The VVN Experiment

In the early 1980s, a group of participatory video teams - among them, several that had been trained by C4C - joined together to form the Village Video Network, an experiment in international dissemination. It enabled an even wider sharing of experience by fostering the exchange of locally-produced videos among community media groups in 10 countries.

One of the earliest productions disseminated by the Village Video Network was made in China. In 1981, fifteen villagers and scientists from the Xinbu Brigade, the Guangzhou Institute of Energy Conversion, and the National Academy of Sciences participated in a C4C video workshop. Their collaboration yielded the eight-part Xinbu Energy Story, a video series that shows, step by step, how to build a family-size biogas plant and solar water heating system. Translated into French, Spanish, English and Arabic, the series has been used in many parts of the world, and was shown at the 1981 U.N. Conference on New and Renewable Energy Sources. A shortened version was made for Guyana and shown there to farmers around the country, generating interest in biogas as an alternative to propane gas. Thanks to effective project management, Guyana became self-sufficient in biogas construction and maintenance. A Guyanese video team subsequently completed its own video production about the benefits of biogas. This tape was used, in its turn, to help introduce biogas technology in Jamaica and elsewhere in the Caribbean. This transfer of video tapes about biogas and technical expertise was supported by the United Nations University.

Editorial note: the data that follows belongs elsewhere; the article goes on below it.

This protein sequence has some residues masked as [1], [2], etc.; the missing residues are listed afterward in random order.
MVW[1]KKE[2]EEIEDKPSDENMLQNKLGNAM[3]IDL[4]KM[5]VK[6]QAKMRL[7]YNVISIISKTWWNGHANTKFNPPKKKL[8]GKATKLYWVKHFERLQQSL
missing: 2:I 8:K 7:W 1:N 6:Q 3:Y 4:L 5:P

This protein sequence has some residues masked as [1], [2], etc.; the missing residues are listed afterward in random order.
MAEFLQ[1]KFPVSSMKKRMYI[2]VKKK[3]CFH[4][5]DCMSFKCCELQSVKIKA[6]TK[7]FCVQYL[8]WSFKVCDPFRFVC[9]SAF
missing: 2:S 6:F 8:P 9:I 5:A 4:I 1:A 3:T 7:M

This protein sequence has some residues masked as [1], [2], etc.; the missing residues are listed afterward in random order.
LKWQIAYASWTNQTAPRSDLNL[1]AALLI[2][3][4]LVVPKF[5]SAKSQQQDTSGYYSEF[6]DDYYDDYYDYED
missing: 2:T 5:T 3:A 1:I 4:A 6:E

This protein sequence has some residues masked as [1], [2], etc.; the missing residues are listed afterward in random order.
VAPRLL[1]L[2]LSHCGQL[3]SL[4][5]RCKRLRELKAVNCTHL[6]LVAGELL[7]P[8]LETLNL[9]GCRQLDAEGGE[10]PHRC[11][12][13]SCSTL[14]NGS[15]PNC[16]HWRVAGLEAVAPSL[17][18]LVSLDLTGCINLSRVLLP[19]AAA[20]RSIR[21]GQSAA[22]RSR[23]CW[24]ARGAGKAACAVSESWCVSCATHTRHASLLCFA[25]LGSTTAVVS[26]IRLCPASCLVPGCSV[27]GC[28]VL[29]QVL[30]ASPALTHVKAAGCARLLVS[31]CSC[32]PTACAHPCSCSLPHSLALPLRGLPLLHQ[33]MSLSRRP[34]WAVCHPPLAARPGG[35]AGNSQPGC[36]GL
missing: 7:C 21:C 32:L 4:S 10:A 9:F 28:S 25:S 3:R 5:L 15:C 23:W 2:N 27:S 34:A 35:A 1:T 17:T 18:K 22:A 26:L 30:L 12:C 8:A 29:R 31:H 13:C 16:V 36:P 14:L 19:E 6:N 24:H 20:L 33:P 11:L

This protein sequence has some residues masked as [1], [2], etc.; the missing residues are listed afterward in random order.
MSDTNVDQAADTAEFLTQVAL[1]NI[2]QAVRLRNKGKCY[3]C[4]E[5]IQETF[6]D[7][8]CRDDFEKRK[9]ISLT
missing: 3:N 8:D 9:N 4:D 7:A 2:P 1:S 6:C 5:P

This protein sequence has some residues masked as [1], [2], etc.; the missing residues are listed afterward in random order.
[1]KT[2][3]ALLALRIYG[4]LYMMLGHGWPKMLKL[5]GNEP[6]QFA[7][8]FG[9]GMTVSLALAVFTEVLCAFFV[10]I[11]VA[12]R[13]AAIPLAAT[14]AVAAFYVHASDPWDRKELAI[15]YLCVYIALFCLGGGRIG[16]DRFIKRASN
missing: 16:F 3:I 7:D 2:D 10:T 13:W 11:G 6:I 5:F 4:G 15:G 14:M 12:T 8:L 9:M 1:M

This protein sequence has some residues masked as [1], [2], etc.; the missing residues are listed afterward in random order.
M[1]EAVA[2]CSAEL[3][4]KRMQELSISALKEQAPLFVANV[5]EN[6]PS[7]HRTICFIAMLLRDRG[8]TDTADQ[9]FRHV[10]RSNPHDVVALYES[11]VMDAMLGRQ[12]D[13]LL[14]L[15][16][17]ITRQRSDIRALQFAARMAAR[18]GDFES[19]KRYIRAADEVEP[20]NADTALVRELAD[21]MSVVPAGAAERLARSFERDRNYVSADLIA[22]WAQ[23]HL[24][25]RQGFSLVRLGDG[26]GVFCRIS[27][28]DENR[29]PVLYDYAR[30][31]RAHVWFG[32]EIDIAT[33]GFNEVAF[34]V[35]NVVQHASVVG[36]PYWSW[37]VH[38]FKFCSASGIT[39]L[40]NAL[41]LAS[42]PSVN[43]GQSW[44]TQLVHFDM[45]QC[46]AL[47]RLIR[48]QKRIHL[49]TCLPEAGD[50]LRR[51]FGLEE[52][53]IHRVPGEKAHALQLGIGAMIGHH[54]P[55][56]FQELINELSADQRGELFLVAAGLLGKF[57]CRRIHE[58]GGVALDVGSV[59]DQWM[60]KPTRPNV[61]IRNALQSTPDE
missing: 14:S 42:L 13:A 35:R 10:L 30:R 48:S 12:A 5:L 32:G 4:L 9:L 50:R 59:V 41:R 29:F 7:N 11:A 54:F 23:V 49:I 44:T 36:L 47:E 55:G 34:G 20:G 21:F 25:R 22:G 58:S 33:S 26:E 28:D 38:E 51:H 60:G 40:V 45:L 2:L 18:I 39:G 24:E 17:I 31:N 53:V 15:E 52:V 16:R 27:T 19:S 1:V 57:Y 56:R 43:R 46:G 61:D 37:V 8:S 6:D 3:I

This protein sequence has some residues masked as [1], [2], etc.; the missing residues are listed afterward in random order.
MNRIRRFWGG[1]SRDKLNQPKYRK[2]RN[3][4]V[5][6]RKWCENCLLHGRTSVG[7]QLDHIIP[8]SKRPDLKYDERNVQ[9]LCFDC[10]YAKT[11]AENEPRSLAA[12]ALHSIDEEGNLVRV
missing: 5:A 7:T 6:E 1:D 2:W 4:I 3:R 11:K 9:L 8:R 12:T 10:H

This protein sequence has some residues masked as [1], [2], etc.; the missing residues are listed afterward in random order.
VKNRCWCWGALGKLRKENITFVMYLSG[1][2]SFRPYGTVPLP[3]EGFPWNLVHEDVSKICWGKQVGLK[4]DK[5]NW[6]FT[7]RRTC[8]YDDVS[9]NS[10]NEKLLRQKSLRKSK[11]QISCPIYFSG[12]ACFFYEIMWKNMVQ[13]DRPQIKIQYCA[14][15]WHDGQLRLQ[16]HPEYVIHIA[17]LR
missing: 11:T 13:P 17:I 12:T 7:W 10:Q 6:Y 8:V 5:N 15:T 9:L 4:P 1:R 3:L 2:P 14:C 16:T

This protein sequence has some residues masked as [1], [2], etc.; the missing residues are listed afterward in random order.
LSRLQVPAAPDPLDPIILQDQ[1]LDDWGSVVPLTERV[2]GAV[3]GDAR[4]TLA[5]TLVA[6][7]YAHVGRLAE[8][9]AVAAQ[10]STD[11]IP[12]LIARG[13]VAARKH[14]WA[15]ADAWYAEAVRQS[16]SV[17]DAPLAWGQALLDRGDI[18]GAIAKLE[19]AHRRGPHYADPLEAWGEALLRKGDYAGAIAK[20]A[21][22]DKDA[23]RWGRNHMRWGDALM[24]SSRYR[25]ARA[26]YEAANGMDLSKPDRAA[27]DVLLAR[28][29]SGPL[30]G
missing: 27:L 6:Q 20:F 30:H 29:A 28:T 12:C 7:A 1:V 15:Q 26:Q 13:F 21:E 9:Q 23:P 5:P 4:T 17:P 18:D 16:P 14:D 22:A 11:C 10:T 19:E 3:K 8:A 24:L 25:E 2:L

While broad horizontal exchange of locally produced video programs is not always successful, due to language and cultural barriers, the biogas video exchanges among farmers, masons and scientists proved valuable in stimulating and supporting the transfer of a new technology.